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A Concise Chinese-English Dictionary for Lovers

by Xiaolu Guo

Set over a twelve month period, Z leaves her homeland of China to ‘find herself’ in London, armed only with her Chinese-English Dictionary. An unpredictable story, simply because with each page turned, I had no idea what Z was going to do next, and, quite worryingly, she is so naive and trusting of strangers. At times, the novel is difficult to read because of the stilted English but you soon get to grips with the voice. In the end, a very nice read and worthy of its status on the Orange shortlist.

Extract

You laughing when you hear the names. 'I never knew flutes grew on trees,' you say. It seems I am big comedy to you. I not understand why so funny. 'You can't say your Rs. It's fruit not flute,' you explain to me. 'A flute is a musical instrument. But your Chinese name seems just right: a fig tree really is a fruit tree without flowers.'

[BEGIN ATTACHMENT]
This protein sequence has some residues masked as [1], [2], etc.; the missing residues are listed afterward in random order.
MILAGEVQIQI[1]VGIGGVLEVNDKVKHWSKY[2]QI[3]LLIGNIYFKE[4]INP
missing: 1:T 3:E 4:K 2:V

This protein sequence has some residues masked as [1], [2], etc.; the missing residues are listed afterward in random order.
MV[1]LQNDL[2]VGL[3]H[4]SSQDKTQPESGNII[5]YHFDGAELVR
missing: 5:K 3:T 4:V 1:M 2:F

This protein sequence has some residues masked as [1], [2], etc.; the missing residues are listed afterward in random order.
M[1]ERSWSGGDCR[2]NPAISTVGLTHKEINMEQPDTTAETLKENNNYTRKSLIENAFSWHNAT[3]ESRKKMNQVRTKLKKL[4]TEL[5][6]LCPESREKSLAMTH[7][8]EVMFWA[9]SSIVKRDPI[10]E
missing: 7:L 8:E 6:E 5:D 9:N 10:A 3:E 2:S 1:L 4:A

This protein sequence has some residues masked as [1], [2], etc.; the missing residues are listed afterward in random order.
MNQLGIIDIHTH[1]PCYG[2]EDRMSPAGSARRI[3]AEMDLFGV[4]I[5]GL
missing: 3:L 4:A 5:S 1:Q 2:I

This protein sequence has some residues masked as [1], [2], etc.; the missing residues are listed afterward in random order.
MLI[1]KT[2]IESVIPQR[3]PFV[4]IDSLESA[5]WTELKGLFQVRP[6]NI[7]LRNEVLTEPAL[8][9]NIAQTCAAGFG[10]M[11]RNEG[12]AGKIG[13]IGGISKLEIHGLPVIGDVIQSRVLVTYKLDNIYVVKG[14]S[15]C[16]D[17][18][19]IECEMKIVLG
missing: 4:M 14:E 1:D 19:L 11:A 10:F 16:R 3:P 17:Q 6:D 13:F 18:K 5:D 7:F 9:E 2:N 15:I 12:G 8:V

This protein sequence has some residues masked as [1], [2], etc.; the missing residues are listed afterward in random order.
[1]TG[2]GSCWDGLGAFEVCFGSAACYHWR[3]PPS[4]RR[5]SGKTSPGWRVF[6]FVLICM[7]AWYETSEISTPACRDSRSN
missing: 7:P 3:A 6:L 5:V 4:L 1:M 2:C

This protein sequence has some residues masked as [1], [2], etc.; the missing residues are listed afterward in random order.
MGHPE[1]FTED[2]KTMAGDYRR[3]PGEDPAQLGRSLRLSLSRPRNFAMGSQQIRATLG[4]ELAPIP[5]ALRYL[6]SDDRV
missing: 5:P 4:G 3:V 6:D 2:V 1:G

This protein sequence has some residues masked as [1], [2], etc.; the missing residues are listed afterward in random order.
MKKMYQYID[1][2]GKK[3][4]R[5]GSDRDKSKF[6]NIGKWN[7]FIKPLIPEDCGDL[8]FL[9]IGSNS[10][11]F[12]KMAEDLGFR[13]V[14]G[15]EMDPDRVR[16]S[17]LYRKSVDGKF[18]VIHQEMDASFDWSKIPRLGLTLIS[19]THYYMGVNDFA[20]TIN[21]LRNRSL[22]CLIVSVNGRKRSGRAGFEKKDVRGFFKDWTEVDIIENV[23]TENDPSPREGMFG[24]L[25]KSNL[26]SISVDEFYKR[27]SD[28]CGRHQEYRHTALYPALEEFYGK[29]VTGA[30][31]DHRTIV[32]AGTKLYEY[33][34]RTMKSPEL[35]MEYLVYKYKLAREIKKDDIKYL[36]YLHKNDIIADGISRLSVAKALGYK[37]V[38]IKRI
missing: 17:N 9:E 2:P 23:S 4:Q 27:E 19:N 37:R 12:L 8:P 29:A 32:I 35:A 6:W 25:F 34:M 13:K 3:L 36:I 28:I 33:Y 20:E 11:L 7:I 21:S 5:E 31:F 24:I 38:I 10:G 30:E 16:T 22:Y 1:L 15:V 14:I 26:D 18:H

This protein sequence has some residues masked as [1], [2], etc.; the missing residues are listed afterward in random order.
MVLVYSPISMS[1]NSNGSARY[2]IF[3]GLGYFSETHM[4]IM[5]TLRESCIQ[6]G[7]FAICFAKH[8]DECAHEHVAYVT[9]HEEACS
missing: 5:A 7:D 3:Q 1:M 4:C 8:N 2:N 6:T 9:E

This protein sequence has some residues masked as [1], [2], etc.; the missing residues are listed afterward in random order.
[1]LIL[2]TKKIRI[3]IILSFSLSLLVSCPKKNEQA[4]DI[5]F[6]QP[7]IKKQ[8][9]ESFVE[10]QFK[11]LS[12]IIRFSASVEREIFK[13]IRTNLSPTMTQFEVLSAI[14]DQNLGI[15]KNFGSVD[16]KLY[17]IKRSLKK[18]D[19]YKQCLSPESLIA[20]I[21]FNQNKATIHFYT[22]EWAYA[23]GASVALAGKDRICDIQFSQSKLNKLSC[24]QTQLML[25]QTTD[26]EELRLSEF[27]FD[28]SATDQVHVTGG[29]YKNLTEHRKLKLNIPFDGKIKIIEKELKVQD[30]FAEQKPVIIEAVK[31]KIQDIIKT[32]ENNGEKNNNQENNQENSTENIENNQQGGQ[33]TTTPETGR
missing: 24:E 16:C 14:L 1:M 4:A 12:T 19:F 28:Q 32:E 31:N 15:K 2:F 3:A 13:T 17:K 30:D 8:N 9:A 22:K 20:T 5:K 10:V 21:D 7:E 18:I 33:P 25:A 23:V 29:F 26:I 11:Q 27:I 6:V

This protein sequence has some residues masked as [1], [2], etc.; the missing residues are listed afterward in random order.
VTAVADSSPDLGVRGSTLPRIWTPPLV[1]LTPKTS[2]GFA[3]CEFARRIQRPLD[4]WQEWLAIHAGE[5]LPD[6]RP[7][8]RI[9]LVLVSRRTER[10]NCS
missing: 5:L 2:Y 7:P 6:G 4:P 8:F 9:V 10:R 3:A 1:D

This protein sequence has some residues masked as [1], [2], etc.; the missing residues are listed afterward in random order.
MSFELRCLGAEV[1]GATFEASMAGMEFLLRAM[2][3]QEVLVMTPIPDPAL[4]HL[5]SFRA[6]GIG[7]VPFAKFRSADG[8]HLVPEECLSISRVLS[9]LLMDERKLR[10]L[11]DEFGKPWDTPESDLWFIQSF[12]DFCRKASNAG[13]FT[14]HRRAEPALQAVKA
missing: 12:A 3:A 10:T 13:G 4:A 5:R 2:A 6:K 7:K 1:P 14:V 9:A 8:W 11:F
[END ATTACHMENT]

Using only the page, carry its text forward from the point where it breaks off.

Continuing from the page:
'How a tree can just have fruit without having flower first?' I ask.
Like teacher, you describe how insect climbs into fruit to fertilise seed.
What 'fertilise'? I need looking in Concise Chinese-English Dictionary.
'Fertilise' make me think Chairman Mao. He likes fertiliser. Was big Mao thing increase productivity, increase plants. Maybe that why China, biggest peasants population country, still alive and become stronger after using fertiliser on the soil.

Parallels

Lost in Translation by Charlie Croker
Village of Stone by Xiaolu Guo
 

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